Reduced oxygen concentration during human IVF culture improves embryo utilization and cumulative pregnancy rates per cycle

Aafke P A Van Montfoort, Eus G J M Arts, Lydia Wijnandts, Alexander Sluijmer, Marie-José Pelinck, Jolande A Land, Jannie Van Echten-Arends

Research output: Contribution to journalArticleAcademicpeer-review

Abstract

STUDY QUESTION: Do different oxygen levels during human IVF embryo culture affect embryo utilization, cumulative IVF success rates per cycle and neonatal birthweight?

SUMMARY ANSWER: After 2 days of culture, a lower oxygen level (5%) leads to more good-quality embryos and more embryos that can be cryopreserved, and thereby to a higher cumulative live birth rate per cycle when compared to embryo culture in 20% oxygen, while birthweights are similar.

WHAT IS KNOWN ALREADY: Several studies have compared IVF outcome parameters after embryo culture in a more physiological level of 5% oxygen and the atmospheric level of 20%. Although there is consensus that embryo development improves in 5% oxygen, effects on pregnancy and live birth rates are mainly seen in blastocyst, but not cleavage-stage transfers. A major drawback of these studies is that only fresh embryo transfers were included, not taking additional frozen-thawed transfers from these cycles into account. This might have underestimated the effects of oxygen level, especially in cleavage-stage embryo transfers. Furthermore, little is known about the effect of oxygen level during culture on birthweight.

STUDY DESIGN SIZE DURATION: This is a cohort study in 871 consecutive patients who had an IVF cycle between January 2012 and December 2013, and 5-7 years follow-up to allow transfer of frozen-thawed embryos. Based on daily availability of positions in the incubators, all oocytes and embryos of one cycle were allocated to one of the three incubators with traditional ambient oxygen levels (6% CO2 and 20% O2 in air), or to a fourth incubator that was adjusted to have low oxygen levels of 5% (6% CO2, 5% O2 and 89% N2). Embryos were cultured under 5 or 20% oxygen until Day 2 or 3, when embryos were transferred or cryopreserved, respectively. Clinical and other laboratory procedures were similar in both groups.

PARTICIPANTS/MATERIALS SETTING METHODS: To compare embryo characteristics and (cumulative) pregnancy outcomes between the two oxygen groups, for each patient only the first cycle in the study period was included in the analysis, resulting in 195 cycles in the 5% group (1627 oocytes) and 676 in the 20% oxygen group (5448 oocytes). Embryo characteristics were analysed per cycle and per embryo and were corrected for maternal age, cycle rank order, fertilization method (IVF or ICSI) and cause of subfertility. Perinatal data from the resulting singletons (n = 124 after fresh and 45 after frozen-thawed embryo transfer) were collected from delivery reports from the hospitals or midwife practices.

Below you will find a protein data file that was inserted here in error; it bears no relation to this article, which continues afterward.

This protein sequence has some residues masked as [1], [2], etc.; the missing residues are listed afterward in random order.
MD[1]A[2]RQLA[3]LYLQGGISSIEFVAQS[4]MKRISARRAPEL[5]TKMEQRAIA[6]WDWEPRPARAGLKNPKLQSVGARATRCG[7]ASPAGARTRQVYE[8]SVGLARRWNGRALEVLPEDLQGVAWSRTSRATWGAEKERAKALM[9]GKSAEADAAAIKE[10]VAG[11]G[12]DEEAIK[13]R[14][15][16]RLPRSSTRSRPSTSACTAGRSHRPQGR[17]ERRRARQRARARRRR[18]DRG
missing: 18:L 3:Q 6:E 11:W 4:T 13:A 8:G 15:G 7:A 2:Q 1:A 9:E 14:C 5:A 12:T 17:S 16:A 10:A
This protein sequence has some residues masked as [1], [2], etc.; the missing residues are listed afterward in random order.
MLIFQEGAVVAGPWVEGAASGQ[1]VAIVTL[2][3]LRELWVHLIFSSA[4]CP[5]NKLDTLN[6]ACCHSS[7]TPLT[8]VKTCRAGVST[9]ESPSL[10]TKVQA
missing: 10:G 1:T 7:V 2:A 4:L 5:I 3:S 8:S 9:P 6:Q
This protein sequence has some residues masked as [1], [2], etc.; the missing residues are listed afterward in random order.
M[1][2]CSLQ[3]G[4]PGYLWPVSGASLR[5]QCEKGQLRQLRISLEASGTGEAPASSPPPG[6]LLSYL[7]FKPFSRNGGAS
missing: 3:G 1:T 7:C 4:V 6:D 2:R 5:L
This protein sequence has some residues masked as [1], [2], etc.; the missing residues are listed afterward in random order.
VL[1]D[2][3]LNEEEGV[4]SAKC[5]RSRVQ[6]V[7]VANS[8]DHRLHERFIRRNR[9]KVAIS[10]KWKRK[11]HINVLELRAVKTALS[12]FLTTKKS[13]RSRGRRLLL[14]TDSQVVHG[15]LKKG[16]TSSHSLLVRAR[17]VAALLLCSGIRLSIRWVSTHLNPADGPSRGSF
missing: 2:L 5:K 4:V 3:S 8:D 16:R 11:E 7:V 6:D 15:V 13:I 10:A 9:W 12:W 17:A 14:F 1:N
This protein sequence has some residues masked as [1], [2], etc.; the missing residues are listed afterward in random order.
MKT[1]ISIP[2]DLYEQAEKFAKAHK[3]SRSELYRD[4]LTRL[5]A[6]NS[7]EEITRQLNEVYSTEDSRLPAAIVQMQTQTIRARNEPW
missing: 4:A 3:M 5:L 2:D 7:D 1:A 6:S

MAIN RESULTS AND THE ROLE OF CHANCE: In the 5% oxygen group, there were significantly more embryos of good quality (45.8 versus 30.9% in the 20% group, adjusted odds ratio (OR) [95% CI] = 1.9 [1.6-2.4]). This did not result in higher live birth rates per cycle, but after fresh transfers more good-quality spare embryos could be cryopreserved (46.1 versus 29.7%, adjusted OR [95% CI] = 2.0 [1.7-2.5]).After a follow-up period of 5-7 years, in which 82.4% of the cryopreserved embryos from the 5% oxygen group and 85.4% from the 20% oxygen group were thawed, the percentage of patients with at least one live birth resulting from the study cycle was significantly higher in the low oxygen group (adjusted OR [95% CI] = 1.5 [1.01-2.2]). In 124 live born singletons from fresh embryo transfers and in 45 from transfers of cryopreserved embryos, birthweight was similar in both oxygen groups after correction for confounding factors.

LIMITATIONS REASONS FOR CAUTION: This is a retrospective study, and treatment allocation was not randomised. The study was not powered for a predefined birthweight difference. With the number of live births in our study, small differences in birthweight might not have been detected. The selection of embryos to be cryopreserved was based on embryo morphology criteria that might be different in other clinics.

WIDER IMPLICATIONS OF THE FINDINGS: Improved embryo utilization by more cryopreservation leading to higher cumulative live birth rates per cycle favours the use of 5% instead of 20% oxygen during human IVF embryo culture. This study also demonstrates that for comparison of different IVF treatment regimens, the cumulative outcome, including transfers of fresh and frozen-thawed embryos, is to be preferred instead of analysis of fresh embryo transfers only.

STUDY FUNDING/COMPETING INTERESTS: No external funding was received for this study. None of the authors has a conflict of interest to declare.

TRIAL REGISTRATION NUMBER: NA.

Original languageEnglish
Pages (from-to)1-11
Number of pages11
JournalHuman reproduction open
Volume2020
Issue number1
DOIs
Publication statusPublished - 2020

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